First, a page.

Travel Review: Toronto in Summer

I traveled to Toronto for an extended weekend getaway.  Normally for summer, I like to go to the Caribbean, but I went in the opposite direction because the flights were insanely cheap, and the hotels were willing to throw in so discounts and extras to the point that it would be idiotic to not go.

But I went into it thinking, meh, I’ll go, it’ll be “nice” weather, and it’ll be one of the cheapest vacations I’ll regret.

I can tell you that the phrase “book by it’s cover” is ever present in everything we do.

Toronto was a blast!

For one, don’t let the weather stereotypes fool you, they have real summer in Toronto.  Low 80’s, high UV Index, and enough humidity coming off Lake Ontario to make it reminiscent of a day on the Delaware coast.

For the record, I went in mid-August, in case you decide to plan your own trip.

Toronto has some ‘typical’ tourist attractions, CN Tower, Hockey Hall of Fame, baseball at the Rogers Centre.  But here’s something that Toronto does far better than some US big city counterparts: themed weeks.

A type of festival that is left to certain corners of the US, and New Orleans, the idea of an succinct themed week, at any time of year, seems to be a celebration of yesteryear in the US in the modern era.  Instead, we get one type of event for a weekend, at one location.  The days of multiple businesses and venues getting together to host one, or even two themes that support one another is something “relegated” to small towns for the most part.

Well, based on how Toronto does it, we’re missing out in the US, and I hope at least one person in a community looking to fill a void reads this realizes that they are missing out on serious tourist potential.

Now here’s the great thing about Toronto: they are combining multiple elements to make up a party atmosphere, out on their boardwalk mainly.  That’s right, Toronto has a fantastic boardwalk, meant for biking, walking, running, dogs, oh, and midnight pirate boating….more on that later.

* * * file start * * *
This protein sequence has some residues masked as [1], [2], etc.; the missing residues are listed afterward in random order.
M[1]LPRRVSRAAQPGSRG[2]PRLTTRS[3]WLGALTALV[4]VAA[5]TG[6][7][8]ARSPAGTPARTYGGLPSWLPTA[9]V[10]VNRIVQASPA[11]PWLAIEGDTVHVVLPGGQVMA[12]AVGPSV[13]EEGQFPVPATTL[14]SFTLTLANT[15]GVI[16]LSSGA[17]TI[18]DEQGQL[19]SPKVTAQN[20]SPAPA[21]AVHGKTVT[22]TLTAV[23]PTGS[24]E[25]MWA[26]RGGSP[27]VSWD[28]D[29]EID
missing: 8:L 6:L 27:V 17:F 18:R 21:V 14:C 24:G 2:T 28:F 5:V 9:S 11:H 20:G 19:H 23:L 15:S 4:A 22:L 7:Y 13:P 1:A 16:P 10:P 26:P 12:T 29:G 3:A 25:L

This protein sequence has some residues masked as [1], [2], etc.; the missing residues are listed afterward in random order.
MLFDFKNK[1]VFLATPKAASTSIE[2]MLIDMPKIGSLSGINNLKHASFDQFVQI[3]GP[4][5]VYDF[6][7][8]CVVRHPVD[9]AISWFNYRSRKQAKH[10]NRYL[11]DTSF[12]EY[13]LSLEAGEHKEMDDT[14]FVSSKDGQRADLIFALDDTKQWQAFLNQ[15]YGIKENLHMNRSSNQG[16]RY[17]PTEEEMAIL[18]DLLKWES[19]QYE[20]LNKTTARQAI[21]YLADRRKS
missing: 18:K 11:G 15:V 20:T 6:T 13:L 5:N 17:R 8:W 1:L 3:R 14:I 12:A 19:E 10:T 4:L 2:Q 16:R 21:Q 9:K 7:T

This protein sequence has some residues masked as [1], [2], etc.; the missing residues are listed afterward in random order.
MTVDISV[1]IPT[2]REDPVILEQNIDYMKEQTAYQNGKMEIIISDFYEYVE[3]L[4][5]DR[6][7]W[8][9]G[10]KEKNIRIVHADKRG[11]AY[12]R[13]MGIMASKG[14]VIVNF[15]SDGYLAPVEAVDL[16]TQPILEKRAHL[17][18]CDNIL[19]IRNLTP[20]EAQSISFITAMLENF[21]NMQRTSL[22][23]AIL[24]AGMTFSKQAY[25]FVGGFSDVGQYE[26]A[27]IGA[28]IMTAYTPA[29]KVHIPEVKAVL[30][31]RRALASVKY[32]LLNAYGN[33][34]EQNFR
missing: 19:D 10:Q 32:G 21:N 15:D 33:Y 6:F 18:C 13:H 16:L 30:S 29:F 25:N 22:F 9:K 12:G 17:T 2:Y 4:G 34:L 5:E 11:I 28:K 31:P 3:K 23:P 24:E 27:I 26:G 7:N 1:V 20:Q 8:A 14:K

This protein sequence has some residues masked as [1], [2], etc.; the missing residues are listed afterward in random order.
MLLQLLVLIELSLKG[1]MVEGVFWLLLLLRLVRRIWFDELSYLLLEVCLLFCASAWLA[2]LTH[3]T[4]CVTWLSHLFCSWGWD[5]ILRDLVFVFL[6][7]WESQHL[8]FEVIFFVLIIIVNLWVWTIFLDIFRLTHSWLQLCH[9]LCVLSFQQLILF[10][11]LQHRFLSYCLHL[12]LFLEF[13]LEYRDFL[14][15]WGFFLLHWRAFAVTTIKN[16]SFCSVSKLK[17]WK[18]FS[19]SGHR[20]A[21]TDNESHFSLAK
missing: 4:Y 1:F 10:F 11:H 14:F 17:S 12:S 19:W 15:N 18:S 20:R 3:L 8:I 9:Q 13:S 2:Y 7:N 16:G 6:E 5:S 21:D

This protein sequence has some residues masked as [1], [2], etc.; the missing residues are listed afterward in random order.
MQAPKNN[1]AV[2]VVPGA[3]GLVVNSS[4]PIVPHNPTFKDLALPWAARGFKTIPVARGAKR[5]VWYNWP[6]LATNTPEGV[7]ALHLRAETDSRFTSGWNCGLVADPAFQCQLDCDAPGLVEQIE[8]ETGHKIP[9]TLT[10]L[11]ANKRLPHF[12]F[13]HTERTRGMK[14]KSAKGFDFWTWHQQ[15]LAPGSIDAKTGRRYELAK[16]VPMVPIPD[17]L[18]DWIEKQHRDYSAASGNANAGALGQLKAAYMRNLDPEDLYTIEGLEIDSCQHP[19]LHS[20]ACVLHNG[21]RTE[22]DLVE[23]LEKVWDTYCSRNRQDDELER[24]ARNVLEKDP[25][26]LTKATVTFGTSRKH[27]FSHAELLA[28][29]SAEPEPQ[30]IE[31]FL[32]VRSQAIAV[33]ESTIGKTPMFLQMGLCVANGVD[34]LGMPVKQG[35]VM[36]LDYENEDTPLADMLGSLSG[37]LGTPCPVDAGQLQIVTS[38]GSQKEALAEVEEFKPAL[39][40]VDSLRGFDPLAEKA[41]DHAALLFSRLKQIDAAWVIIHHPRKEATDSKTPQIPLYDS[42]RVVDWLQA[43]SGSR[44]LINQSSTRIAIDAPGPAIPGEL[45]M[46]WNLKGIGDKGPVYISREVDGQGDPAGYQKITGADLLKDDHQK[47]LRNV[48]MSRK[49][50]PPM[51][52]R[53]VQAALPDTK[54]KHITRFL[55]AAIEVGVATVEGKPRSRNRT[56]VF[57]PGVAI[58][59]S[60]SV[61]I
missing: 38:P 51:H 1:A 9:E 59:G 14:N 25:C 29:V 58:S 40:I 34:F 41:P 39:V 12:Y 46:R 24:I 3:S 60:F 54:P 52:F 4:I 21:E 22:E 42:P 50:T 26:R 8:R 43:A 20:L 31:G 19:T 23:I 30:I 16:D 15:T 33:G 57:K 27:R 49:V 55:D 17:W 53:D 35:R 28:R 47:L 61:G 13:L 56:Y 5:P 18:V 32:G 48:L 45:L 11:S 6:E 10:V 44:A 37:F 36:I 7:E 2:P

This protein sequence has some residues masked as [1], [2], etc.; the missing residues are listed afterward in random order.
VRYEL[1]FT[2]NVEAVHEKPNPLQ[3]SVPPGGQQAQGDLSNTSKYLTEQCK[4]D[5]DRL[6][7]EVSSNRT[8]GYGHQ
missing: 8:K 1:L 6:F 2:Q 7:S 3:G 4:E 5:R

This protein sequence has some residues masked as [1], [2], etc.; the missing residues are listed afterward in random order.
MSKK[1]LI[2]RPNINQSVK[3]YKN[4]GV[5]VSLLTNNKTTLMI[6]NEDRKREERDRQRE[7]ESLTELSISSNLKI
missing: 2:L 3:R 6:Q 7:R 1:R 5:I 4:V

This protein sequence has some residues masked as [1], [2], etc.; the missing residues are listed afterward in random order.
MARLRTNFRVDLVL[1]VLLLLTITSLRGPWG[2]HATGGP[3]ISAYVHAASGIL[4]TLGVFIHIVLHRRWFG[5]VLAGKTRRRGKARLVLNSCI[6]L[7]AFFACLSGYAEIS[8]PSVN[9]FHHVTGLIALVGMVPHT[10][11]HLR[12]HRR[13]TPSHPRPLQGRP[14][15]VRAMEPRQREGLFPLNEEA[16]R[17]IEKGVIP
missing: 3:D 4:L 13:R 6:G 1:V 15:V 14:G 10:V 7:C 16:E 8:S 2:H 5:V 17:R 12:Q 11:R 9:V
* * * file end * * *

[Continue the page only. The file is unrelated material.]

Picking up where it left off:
It turns out that combining spicy food, second line bands, and straight funk, you’ve got yourself one of the liveliest street festivals.  Seriously, you missed out!  August 19th to the 21st, the Treme Brass Band (one of my personal favorites!) was beating those drums, and playing the soul out of those horns.  Yuka, a Stax Records-influenced funk band played as well, and all the spicy food, from barbecue to middle eastern.  And it was all very great!

But here’s the best part….while most communities that host themed festivals will host once a year, Toronto does a continued stream of them!  You get about 24 hours of break in between (probably called a “hang-over” day by locals, but you didn’t hear that from me), and then they right back to business, all summer long.

In the days before I got there, they have a Tapas festival, and brought in chefs from all over the world to “compete” by making unique takes on tapas to pair with, you guessed, craft beer.  Look, you may not be a foodie, and you may not like craft beer.  If you show up to a town that has a tapas and craft beer festival going on right outside your hotel lobby, something tells me I find you there, ten times out of ten.